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Homeschooling: Combine Learning and Play

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Are you one of the many parents who has been homeschooling during this stay-at-home time?

You might have hoped things would settle out as you got used to your new routine. But — to your chagrin — are you struggling to keep your kids under control and happy? Your frustration levels may be reaching an all-time high right now, but rest assured. The entire world is with you and feels your struggles.

One of the most important components of a well-rounded education and balanced school day is play. Yes – even the most sophisticated educational games in the world won’t replace the cognitive and social skills gained by engaging in free play. Parents today may feel pressured to provide the best and most proven methods of educating their children. However, your kids are just as happy, maybe even more so, playing in a big empty refrigerator box as they are using state-of-the-art learning materials designed by academic experts.

So let’s talk about some simple ways that you can combine learning with play in your child’s daily life as a temporarily homeschooled kid. Here are some ideas:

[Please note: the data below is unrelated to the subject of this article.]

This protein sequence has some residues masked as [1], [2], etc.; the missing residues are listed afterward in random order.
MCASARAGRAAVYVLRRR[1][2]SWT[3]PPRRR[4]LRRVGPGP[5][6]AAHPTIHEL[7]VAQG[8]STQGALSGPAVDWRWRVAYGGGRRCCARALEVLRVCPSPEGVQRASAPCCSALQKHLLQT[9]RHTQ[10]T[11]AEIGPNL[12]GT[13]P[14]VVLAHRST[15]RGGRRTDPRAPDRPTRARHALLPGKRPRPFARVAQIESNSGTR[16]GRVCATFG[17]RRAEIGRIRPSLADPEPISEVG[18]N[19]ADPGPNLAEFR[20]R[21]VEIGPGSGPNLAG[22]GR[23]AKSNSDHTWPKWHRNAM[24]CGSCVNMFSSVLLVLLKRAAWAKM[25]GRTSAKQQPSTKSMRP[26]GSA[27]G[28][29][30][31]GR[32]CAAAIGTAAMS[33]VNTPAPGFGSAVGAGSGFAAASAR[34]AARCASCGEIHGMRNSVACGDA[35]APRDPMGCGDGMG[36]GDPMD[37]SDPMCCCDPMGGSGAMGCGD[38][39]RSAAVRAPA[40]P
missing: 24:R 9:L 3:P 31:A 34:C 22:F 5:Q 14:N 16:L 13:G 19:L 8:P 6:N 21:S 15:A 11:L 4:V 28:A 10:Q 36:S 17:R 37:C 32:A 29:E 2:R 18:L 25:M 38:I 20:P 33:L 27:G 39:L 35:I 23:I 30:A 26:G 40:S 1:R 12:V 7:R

Trace Against the Window

Here’s a quick little project to calm and center anxious kids, or pass the time on another dull day stuck at home! Trace artwork against a window pane.

Supplies needed:

  • Any book cover, photo, magazine page, or other picture that your child might enjoy tracing and coloring. It could be a photo of a person, creature, flower, cartoon character, or anything he or she would enjoy working on.
  • Pencil for tracing
  • Tracing paper or plain white paper if you don’t have tracing paper
  • Assorted markers and crayons to add color to the project
  • Masking tape

Instructions:

  1. Have the child choose a picture page that he or she would like to trace and color. Use the masking tape to attach the picture to the window pane. Tape a sheet of tracing paper or plain white paper to the picture. Press against the paper with your hand to see how the image appears as a result of the light shining through from behind.
  2. Have the child use the pencil to trace an outline of the picture. The more detailed the image, the more fun he or she can have duplicating the picture to perfection.
  3. When finished, gently peel the masking tape away from the paper and remove it from the wall. Have your child sit at a table or desk and complete his or her artwork project by using markers and crayons to outline and color in the drawing any way he or she may like.
  4. Have your child sign his or her name to the finished work. Add to a photo frame or just tape to the wall for everyone to admire.

Open a Kid-Run Family Restaurant